The winter was cold here, freezing in fact. And a Friday night was quite popular for people, the weekend always was. You knew it would be warmer downstairs, and even warmer with a drink in you. Although it always made you feel strange. Not that you weren’t used to going against rules or even laws to be frank, but the type of business you ended up into with Hoseok always left you with a deeply rooted sense of dread. Of course he always knew what to do, and as well did you. But he was luckier, and he made you luckier, too. There are certain upsides to having the name that was branded onto every piece of steel within this godforsaken city, and certain upsides to having a very odd but close relationship with one of those people.

Knocking entering an old man’s shoe store through an alleyway door was always quite eerie, there was a few ways to get into these places but he always had a knack for choosing the one that creeped you out. He never entered a place the same way twice. He held your hand, warming it, but also leading you safely down a set of untrustworthy stairs. You prayed silently to yourself that your kitten heels wouldn’t get caught anywhere within the cracks and missing pieces, your eyes unable to even see exactly where your feet were heading, except for the dull light at the end of the stairs.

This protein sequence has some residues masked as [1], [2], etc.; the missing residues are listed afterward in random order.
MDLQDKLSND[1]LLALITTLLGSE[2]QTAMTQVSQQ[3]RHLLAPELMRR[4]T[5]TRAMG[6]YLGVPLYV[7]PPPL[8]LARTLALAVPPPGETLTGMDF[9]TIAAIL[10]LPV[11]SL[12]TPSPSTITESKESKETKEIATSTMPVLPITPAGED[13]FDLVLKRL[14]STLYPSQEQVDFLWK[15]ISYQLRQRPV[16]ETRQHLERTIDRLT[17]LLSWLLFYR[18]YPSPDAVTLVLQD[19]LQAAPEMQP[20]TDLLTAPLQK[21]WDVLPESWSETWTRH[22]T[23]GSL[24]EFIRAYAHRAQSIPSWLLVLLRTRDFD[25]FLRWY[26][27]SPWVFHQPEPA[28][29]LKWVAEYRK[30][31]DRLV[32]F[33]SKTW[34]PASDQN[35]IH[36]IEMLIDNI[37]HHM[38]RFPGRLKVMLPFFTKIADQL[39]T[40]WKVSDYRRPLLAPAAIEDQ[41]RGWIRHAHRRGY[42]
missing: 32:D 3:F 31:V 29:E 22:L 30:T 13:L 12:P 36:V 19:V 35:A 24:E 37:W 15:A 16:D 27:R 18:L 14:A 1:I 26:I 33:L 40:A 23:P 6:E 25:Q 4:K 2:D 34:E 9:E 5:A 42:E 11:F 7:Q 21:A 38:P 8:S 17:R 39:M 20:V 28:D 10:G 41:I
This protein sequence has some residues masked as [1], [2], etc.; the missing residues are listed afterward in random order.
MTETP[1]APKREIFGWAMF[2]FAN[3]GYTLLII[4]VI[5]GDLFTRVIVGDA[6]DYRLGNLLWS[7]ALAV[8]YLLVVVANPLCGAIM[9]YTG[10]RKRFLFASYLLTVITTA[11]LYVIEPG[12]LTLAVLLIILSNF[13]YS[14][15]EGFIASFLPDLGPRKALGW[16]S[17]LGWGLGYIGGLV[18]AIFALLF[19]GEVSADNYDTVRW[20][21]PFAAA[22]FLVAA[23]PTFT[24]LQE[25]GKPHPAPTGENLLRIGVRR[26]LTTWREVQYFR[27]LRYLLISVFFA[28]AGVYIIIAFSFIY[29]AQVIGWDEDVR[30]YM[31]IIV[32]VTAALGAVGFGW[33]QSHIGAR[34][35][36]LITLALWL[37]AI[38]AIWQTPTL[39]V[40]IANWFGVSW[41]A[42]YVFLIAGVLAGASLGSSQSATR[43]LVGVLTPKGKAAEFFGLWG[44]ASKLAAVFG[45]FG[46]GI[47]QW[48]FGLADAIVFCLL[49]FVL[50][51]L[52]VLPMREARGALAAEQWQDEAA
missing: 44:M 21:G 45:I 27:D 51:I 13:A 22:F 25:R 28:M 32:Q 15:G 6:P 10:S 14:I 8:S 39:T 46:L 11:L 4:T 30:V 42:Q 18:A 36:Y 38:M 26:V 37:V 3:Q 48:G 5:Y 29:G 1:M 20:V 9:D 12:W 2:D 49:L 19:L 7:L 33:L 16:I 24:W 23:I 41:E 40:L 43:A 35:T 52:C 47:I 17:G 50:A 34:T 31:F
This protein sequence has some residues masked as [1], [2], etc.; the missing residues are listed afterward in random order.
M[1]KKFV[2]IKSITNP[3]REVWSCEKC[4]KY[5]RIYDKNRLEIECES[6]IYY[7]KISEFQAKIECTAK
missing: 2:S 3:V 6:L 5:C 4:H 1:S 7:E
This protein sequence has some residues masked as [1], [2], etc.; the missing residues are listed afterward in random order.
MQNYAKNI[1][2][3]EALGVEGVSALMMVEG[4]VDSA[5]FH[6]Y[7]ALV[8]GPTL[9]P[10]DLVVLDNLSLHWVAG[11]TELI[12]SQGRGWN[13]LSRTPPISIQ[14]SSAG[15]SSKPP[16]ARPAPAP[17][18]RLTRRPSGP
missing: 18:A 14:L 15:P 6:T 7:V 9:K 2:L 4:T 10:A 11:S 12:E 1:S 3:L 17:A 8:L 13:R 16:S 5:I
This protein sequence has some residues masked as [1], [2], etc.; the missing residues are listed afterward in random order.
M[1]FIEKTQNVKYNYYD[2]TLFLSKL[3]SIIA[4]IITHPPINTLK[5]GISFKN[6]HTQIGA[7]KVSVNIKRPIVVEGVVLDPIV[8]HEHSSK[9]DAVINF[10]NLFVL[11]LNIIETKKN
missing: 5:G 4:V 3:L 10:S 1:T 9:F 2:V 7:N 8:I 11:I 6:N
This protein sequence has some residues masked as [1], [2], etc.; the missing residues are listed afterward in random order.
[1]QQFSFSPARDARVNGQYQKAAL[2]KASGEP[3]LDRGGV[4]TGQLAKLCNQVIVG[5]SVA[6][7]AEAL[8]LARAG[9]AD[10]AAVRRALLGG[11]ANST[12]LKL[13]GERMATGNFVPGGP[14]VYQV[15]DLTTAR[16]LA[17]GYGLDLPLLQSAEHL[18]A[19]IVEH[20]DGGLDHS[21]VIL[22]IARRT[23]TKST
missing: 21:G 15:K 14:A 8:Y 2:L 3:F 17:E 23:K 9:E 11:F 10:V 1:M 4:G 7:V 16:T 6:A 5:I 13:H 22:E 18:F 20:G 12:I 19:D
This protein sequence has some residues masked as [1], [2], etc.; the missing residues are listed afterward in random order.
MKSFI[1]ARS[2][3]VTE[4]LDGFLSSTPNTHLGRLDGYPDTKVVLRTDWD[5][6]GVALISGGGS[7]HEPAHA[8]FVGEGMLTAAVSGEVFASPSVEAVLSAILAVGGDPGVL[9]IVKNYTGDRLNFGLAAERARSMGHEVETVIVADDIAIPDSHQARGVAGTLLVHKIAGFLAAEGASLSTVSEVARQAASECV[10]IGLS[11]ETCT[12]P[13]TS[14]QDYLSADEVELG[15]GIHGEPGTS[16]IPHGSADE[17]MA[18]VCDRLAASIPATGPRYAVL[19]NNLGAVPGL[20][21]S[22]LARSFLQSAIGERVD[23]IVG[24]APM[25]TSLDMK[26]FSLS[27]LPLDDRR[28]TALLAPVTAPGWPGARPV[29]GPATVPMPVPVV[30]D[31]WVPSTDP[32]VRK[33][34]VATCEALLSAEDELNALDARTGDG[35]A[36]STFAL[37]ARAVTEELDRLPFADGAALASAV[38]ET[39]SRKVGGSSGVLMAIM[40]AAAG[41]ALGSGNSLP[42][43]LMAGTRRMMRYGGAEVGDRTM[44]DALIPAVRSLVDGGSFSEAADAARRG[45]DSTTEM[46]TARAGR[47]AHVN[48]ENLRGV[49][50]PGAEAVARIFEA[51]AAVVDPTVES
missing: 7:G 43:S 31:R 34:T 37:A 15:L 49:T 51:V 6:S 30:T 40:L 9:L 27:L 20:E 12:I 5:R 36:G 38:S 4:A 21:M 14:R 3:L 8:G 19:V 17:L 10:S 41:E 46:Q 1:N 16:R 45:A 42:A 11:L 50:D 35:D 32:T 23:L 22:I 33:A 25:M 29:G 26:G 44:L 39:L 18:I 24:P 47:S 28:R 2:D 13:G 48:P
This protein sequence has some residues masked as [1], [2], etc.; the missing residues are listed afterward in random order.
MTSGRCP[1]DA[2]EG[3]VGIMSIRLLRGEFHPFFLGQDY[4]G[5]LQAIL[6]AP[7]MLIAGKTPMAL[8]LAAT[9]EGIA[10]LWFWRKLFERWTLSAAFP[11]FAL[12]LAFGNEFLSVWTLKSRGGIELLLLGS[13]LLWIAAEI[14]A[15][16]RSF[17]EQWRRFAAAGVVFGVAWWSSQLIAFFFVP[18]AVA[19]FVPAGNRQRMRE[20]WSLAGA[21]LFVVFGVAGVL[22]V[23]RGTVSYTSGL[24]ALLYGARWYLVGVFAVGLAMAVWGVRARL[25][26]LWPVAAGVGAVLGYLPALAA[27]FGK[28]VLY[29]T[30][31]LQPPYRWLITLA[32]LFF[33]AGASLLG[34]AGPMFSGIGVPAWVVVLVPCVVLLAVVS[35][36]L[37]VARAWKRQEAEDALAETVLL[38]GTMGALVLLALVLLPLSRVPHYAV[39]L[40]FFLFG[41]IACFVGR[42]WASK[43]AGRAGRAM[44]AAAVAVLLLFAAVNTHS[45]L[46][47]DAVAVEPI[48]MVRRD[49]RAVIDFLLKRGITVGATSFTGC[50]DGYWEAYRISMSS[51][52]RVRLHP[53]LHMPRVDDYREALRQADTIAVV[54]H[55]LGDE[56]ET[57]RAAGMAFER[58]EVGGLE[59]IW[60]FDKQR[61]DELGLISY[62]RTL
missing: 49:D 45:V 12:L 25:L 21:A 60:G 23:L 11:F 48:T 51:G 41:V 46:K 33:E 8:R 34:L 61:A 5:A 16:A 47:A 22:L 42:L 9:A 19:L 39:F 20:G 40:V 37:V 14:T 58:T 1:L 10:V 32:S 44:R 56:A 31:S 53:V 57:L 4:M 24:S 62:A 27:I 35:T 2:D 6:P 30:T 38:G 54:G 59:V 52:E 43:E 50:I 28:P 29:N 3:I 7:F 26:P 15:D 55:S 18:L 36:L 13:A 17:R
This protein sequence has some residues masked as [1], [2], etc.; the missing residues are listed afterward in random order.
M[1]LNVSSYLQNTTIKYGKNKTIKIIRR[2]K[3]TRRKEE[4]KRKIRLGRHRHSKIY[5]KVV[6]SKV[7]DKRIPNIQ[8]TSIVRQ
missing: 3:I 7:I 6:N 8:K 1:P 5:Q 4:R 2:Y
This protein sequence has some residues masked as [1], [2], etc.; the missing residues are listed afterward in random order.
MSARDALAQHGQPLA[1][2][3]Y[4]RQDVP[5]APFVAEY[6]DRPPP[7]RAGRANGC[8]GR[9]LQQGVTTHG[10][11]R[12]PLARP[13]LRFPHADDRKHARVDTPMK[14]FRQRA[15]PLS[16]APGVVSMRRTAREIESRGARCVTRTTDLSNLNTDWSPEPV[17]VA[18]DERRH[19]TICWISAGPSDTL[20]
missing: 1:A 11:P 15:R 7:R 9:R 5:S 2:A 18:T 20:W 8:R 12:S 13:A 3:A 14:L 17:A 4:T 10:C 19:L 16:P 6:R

You were greeted at the end by a menacing metal door, Hoseok’s light rasp against its peeling paint. A small window within the door was opened up, enough room for him to say a password to them quietly but confidently, the light from the room inside illuminating his face, but sometimes it seemed the other way around. The light always knew how to catch his cheek bones in such a way that he always seemed to be radiating.

The place was big, big for what it was at least. And it seemed to be pretty popular for tonight, but there were enough seats at the bar open for you to sit alone and feel comfortable there. Most of the people were off in little booths, wrapped up in each other and really letting all the alcohol do the talking, and letting everything and anything else happen. Places like this were so unapologetic, and thats what you liked about them.